The new design creates much more “interesting mass” by having the bulk broken up, he said.

The towers are slimmer and their placement offers more light and air between project components, he said.

Mr. Reyes did say developers hope to attract restaurants to help make sure all outside areas are active.

Towering glass walls and terraces face the east, all exposed toward Miami Worldcenter, “so you see what’s going on,” he said.

The hotel and expo center is designed with its connection to Miami Worldcenter in mind, he said.

Miami Worldcenter is rising on more than 10 blocks in Park West, bringing condos, apartments, shopping and entertainment to the neighborhood. A key to the overall development is a Seventh Street Promenade that connects with the hotel and expo center.

Board member Fidel Perez said, “A project like this is really needed in this area.”

But he said the building lacks spaces that relate to the sidewalk, particularly on the east facing Miami Worldcenter, he said.

Mr. Perez talked of the convention space being “dead” space when not used and the project needing features to keep the sidewalks active.

Dean Lewis, acting board chairman, agreed, noting that liner retail spaces on the building would help keep “eyes on the street” when the convention center isn’t active.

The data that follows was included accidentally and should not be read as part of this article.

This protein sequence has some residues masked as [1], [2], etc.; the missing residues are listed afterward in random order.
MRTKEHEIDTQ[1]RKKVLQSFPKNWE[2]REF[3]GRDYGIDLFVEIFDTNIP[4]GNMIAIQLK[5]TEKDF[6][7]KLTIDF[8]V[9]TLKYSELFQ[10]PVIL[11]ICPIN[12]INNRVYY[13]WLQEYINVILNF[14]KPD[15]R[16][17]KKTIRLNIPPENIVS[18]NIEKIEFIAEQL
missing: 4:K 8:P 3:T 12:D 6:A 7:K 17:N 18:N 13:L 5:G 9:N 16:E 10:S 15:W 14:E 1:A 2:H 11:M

Mr. Perez suggested a small bar or restaurant for the northeast corner.

The project’s southern end is solid wall with no windows. Board members wondered about more glass and openness on that end, but the attorney and architect pointed out that the south side is tight up to the railroad tracks, there is no sidewalk in that area and there is an AT&T switching building there.

Board member Anthony E. Tzamtzis complimented Mr. Reyes on his presentation, saying he did an exceptional job.

“I am humbled by the size of this project and its importance to the city,” he said.

Mr. Tzamtzis said he agreed with his colleagues that more uses are needed to enhance pedestrian activity.

He said the new design is substantially different from the original, particularly as it relates to Miami Worldcenter to the east.

The original orientation had the hotel’s curved towers providing a backdrop, he said.

“This version has a different orientation and pays more attention to the south than the east,” Mr. Tzamtzis said.

Mr. Lewis said it was “a pity” that “we lost” the original curved scale of the hotel for another linear tower – a lost ‘wow’ of the sweeping arc.